Daniel Mochon

Daniel Mochon has been appointed assistant professor of marketing. Mochon received a BA from Brown University and a PhD from Massachusetts Institute of Technology. Prior to joining the Freeman School, he held academic positions at the Yale School of Management and the Rady School of Management at the University of California, San Diego. Mochon’s research focuses on consumer behavior and decision making, with an emphasis on how human biases inherent to people’s decision-making processes affect the choices they make. He has also worked on topics including online dating, contextual effects on choice and judgment, subjective well-being, and consumer perceptions of value. Mochon is also interested in how new online tools affect the way people communicate with each other and with businesses. He teaches a course on social and online marketing, and he has also consulted with various online companies to help those firms apply insights from consumer behavior research to improve their business.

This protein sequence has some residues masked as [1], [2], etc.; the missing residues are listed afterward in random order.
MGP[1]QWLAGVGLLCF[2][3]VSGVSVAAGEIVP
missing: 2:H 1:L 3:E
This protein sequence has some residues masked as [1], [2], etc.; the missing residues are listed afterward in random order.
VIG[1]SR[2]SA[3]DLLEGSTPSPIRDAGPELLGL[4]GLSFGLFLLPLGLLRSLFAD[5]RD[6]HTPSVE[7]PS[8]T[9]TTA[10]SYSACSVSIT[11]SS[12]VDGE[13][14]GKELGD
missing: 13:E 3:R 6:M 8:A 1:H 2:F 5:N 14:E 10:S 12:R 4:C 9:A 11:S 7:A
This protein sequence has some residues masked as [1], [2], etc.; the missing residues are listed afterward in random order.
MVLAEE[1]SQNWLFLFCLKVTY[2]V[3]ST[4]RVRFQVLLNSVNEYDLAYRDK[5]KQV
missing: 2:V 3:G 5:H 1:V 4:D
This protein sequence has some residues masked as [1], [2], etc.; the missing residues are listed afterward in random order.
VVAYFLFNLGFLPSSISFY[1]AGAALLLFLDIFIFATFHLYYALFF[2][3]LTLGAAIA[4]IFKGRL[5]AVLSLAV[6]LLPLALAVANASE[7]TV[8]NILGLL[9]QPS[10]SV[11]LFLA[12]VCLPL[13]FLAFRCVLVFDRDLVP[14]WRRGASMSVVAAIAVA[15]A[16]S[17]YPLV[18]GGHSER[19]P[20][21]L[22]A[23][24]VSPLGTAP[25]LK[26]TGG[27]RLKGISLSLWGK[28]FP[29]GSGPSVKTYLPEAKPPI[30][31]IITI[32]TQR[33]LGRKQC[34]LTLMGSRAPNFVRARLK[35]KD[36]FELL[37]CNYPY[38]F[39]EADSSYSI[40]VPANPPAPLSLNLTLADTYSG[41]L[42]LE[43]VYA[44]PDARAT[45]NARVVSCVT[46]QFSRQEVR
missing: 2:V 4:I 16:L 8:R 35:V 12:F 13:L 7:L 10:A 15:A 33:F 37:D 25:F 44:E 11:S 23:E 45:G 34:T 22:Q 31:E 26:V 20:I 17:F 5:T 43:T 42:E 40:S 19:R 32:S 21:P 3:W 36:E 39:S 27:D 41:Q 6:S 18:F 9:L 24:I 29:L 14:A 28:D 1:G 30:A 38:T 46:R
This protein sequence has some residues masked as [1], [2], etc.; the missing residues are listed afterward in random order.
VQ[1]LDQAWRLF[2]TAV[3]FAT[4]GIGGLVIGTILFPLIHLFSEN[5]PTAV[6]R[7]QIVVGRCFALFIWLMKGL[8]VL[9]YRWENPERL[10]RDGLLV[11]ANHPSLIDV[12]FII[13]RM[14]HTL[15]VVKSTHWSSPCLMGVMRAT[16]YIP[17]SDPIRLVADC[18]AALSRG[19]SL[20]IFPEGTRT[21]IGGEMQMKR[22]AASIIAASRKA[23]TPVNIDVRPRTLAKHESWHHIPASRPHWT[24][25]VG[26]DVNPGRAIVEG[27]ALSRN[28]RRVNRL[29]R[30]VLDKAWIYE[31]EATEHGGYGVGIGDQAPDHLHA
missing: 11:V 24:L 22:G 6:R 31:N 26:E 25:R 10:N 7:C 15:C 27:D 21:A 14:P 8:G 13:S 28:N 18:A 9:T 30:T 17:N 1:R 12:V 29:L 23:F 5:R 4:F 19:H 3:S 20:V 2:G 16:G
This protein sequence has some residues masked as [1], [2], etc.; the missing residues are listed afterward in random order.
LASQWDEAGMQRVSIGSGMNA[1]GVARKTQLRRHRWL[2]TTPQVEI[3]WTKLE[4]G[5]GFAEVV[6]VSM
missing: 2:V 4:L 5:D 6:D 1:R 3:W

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Janet Schwartz has been appointed assistant professor of marketing. Schwartz received a PhD from Rutgers University. Prior to joining Tulane, she held a research faculty position at Princeton University’s Woodrow Wilson School of Public Affairs and then moved to Duke University’s Fuqua School of Business to work as a post-doctoral fellow with behavioral economist and psychologist Dan Ariely. Schwartz’s research focuses on health care delivery as a consumer experience and how marketplace environments can be designed to facilitate better health outcomes. Some of her recent papers include simple strategies for getting fast-food customers to “downsize” their meals, understanding the complexities of taboo trade-offs between health and money on decision making, and examining how relationships between doctors and patients lead people to be overly trusting of experts at the expense of their own health and financial well-being. Her research has been accepted for publication by The Journal of Consumer Research and The Journal of Marketing Research.